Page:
What happens when Arlington is full?

This is something I’ve been wondering about lately. It’s no secret that Arlington National Cemetery is running out of room for new burials, and that it will be full in the not-too-distant future. Are there any plans in place for what will happen then? Will a new national cemetery be designated? Or will veterans just have to be satisfied with regular local cemeteries?

There are 131 other national cemeteries around the US, and new ones are added from time to time. Arlington is just the best known and most prestigious. When it’s full, veterans will just use the others.

They’ll stop burying people there.

Seriously, the plan is to expand until there is no where left to expand to at the current site. They are in the process of acquiring the nearby Navy Annex land, which they think will hold them until about 2060. After that I don’t believe they are worried about right now.

One solution would be to stop starting wars and reduce the supply.

Naah…too easy.

The dead will walk the Earth?

The VA has already designated additional national cemeteries, and they’re already being used.

For example, Abraham Lincoln National Cemeteryis a huge facility on the grounds of the former Joliet Arsenal near Chicago and won’t be filling up anytime soon: the plan is up to 400,000 slots on 982 acres! :eek:

You do realize that you don’t have to be killed in action to be buried in Arlington, don’t you? Eventually all soldiers are going to need a place to be buried, combat related demise or not.

Not to be crass, but isn’t there a bit of prestige to be buried at Arlington rather than another national cemetery?

Some national cemeteries are full, already.

I talked with the director of the Riverside National Cemetery in Southern California. When that cemetery is fully developed, it will become the largest national cemetery in the US, with a couple million gravesites.

All you want to know is here:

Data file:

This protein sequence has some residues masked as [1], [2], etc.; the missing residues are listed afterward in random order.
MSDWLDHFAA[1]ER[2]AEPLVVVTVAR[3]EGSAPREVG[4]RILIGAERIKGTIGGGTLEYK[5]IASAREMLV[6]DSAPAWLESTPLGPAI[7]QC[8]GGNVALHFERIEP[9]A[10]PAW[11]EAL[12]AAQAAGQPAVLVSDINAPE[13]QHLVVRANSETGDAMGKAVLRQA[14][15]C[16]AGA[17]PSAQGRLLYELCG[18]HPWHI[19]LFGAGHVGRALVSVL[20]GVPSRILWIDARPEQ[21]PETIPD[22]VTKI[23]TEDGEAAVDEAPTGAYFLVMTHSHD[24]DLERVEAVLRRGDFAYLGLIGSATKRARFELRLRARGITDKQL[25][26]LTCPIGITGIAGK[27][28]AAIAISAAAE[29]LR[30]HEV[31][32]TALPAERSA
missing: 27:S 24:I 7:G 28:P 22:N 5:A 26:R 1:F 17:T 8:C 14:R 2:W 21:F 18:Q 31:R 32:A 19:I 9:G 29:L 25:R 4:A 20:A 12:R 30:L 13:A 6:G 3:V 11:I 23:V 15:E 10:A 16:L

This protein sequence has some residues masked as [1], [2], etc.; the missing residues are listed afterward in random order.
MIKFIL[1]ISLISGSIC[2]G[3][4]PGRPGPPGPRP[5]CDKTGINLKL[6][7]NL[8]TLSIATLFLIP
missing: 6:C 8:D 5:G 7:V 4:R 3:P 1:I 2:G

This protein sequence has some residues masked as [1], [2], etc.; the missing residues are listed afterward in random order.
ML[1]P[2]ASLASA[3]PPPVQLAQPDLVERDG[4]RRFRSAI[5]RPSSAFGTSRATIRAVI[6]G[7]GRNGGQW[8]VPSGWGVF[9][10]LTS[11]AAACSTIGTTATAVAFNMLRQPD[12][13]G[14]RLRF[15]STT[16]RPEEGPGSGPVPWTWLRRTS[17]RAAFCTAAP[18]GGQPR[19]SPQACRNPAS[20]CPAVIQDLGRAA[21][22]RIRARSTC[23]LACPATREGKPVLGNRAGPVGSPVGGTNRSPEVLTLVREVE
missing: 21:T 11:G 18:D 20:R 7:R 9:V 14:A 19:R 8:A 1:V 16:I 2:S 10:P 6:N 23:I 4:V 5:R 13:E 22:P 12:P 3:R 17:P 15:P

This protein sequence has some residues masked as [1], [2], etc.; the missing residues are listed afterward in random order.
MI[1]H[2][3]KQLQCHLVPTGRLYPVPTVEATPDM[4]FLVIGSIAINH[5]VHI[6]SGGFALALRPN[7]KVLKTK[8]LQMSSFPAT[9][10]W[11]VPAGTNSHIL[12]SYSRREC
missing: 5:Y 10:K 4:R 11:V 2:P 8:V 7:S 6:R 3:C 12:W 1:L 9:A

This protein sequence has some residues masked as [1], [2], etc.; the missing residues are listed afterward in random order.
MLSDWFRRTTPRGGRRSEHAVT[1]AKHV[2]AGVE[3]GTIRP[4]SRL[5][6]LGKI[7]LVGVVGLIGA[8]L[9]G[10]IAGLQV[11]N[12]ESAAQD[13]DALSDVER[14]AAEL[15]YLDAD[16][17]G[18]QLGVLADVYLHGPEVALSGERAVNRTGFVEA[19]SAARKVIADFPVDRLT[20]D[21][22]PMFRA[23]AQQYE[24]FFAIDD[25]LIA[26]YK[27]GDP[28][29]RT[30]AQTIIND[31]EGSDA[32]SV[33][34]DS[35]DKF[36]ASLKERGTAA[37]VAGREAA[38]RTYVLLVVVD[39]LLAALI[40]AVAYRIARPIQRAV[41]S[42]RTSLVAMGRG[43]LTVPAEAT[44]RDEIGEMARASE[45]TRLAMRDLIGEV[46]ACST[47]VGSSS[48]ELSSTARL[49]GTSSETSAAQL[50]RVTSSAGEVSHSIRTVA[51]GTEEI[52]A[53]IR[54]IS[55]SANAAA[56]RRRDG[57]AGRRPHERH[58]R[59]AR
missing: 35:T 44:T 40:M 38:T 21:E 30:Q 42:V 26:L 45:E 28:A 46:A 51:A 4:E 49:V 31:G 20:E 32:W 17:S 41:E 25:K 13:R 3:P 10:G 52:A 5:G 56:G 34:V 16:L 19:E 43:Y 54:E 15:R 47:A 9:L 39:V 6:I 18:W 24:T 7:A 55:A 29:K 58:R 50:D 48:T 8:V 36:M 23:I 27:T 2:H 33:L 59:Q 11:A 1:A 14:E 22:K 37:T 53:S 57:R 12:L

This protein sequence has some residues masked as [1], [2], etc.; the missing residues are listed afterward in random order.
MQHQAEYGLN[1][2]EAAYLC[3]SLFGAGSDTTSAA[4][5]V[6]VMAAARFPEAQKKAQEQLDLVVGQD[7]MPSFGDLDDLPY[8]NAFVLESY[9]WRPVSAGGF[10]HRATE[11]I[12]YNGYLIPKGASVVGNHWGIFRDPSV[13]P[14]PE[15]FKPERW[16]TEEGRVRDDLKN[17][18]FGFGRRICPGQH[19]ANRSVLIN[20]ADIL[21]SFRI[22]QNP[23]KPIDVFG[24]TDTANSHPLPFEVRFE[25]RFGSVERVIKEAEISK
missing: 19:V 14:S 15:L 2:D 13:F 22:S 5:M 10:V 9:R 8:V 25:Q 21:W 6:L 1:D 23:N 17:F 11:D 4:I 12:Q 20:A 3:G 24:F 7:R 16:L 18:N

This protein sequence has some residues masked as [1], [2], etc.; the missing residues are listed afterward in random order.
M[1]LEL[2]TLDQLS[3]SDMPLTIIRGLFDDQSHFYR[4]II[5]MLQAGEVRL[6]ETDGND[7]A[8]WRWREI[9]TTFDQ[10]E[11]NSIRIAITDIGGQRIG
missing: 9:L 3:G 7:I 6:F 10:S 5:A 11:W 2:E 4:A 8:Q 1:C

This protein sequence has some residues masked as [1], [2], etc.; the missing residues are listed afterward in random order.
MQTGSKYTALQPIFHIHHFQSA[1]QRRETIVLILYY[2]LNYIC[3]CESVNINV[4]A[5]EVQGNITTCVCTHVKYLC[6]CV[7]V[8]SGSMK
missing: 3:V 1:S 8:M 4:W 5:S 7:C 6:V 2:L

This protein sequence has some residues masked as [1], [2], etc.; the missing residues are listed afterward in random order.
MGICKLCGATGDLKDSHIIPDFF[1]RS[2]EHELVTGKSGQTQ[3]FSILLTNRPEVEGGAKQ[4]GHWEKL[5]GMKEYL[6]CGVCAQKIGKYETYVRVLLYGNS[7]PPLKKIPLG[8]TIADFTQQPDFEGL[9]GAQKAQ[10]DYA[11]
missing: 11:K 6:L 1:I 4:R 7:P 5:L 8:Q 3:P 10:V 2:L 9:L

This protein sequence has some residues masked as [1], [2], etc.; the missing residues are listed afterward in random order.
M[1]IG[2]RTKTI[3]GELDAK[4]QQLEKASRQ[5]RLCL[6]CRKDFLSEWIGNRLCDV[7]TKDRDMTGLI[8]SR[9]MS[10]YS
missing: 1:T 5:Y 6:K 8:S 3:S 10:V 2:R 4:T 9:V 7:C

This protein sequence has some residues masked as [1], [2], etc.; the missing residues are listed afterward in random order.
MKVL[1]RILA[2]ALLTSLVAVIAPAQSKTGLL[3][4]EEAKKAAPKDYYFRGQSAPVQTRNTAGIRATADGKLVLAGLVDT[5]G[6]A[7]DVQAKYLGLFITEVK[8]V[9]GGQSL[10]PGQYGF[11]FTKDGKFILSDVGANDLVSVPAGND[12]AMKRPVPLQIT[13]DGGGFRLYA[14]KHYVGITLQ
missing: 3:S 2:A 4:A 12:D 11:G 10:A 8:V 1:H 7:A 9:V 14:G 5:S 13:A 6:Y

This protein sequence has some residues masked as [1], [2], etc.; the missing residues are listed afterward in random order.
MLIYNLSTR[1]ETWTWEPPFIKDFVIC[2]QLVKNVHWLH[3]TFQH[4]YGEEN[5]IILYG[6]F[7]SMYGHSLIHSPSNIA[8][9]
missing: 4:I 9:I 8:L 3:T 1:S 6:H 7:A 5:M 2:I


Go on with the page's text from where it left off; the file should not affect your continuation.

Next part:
~VOW

There’s more than a bit. It is a huge honor to be buried at Arlington.

Yes, indeed, and some people are willing to lie, or use political juice, to be buried there: http://en.wikipedia.org/wiki/Larry_Lawrence

Sure, but the fewer wars, the fewer soldiers. Besides, even though I am eligible to be buried in a military cemetery, I wouldn’t be caught dead using it.

That’s an odd attitude (pun aside). Care to explain?

I was impressed into service against my will for a war that should never have been fought, was a waste of resources and none of our business. Unfortunately, too many of them fall into that category lately.

Somehow I doubt the dead care where they’re buried.

Obviously not, but some people make arrangements while they’re still alive, and otherwise, it does matter to the survivors.

Like my friend’s dad, who served during the Korean War, but in a motor pool in Germany. He felt the ‘real vets’ (i.e., the ones who were shot at) deserved the honor, not him. He was buried elsewhere.

My father is buried at Riverside. Beautiful location, right across the freeway from what used to be March AFB. They have lots of room left.

Fort Mackinac Post Cemetery (in Michigan) is very small, and probably hasn’t seen a new burial in about 200 years. I suspect that many of the cemeteries on that list are similar. Still, I didn’t know that there were other large national cemeteries. I thought that Arlington was the national cemetery.

As noted above, there’s an effort afoot to locate additional space near Arlington, or at least near DC. Once Arlington is full, that new space will become the new “prestige” location for veteran’s burials.

And as others have said, of course all the other vet’s cemetaries around the country are still available.

The fact that anybody who ever served in any capacity and didn’t get in trouble is eligible for a vet’s burial is a bit strange. http://www.cem.va.gov/cem/bbene/eligible.asp. I think the majority of civilians think the national cemetaries contain only soldiers who were killed in wartime. In fact a lot are just folks who served in some role for some years.

As a vet myself I’m a bit conflicted about where the cutoff ought to be. I’m not sure somebody who worked in personnel in Ohio from 1962 to 1964 and who died of a heart attack in 2010 should be buried next to somebody who jumped on a grenade in Viet Nam or Kuwait.